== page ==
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Gone but not forgotten:
Peter Kennedy
Position: Left winger
From: Notts County - £130,000 - July 1997
Record: Played: 127(7) Scored: 22
To: Wigan Athletic - £150,000 - July 2001
Career stats: Soccerbase
He was: The anti-Bazeley

Think of Darren Bazeley. Remember how his game was based on percentages, how every dozen crosses might just happen to include one that didn't endanger the fans behind the goal, hit the first defender, or float pointlessly into the keeper's arms. And how his massive ambition might yield a "goal of the season" to disguise all the failed attempts.

Now, think of Peter Kennedy. Or, more particularly, think of Peter Kennedy in his first two seasons at Vicarage Road, after he'd been rescued by GT from the reserves of a Third Division-bound Notts County. It was all about end product. It only took one perfect cross, one sublime free kick, or one screaming shot to turn a match that he'd apparently played only a minor role in. He was anonymous for great stretches of games. And, arguably, he won us more points during the two promotion campaigns than anyone else.

At the start, he was sensational. His enthusiastic willingness to attack defenders evaporated quickly, yet it was thrilling while it lasted. And there were staggering high-points - two delirious goals in as many minutes at Kenilworth Road to seal one of the most famous victories of recent years, a quite sublime hat-trick at Roots Hall.

He didn't ever recreate that form. Nevertheless, the frustrated criticism from some quarters was misplaced. A quick run through any of the highlights videos from those two seasons will reveal the truth. It's almost monotonous. Kennedy crosses, somebody scores. Kennedy shoots and scores. Kennedy crosses, somebody scores. Kennedy crosses, somebody scores. Somebody crosses, Kennedy heads in at the far post. Kennedy crosses, somebody scores....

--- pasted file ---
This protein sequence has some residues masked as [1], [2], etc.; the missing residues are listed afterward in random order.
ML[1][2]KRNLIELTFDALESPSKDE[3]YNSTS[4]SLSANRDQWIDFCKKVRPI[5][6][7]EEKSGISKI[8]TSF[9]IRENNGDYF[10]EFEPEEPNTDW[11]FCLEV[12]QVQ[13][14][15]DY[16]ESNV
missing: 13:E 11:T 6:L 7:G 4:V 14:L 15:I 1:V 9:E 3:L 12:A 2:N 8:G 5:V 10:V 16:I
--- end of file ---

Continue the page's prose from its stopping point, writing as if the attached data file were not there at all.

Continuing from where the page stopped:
Certainly, he was no longer a particularly effective player when given possession in deep positions. When offered the chance to sling a ball into the box, however, he instantly justified his selection. Fast, accurate, devastating crosses. A striker's dream, a defender's nightmare. And that talent disguised other qualities, notably a surprising aerial presence for such a small player.

There it ends, though. Brief indications that the Premiership might suit him, followed by injury, complete loss of form, lack of fitness, injury again, disinterest, sale to Wigan. If there's no bitterness - or, frankly, any great interest - surrounding his departure, that's mainly because we effectively lost Peter Kennedy about eighteen months ago. And it was a loss. If you've got a short memory, watch those videos.

A few days before his transfer to Wigan was completed, a friend saw Peter Kennedy in Cassiobury Park. He was running around in circles - trying to get fit, presumably, and also providing a handy image with which to describe the latter part of his Watford career. Even more appropriately, my friend was there for an organised "ghost walk". While Peter Kennedy might not have been as ghastly and ghoulish as some of those in the park that day, he already belonged to the ghostly ranks of Watford players past.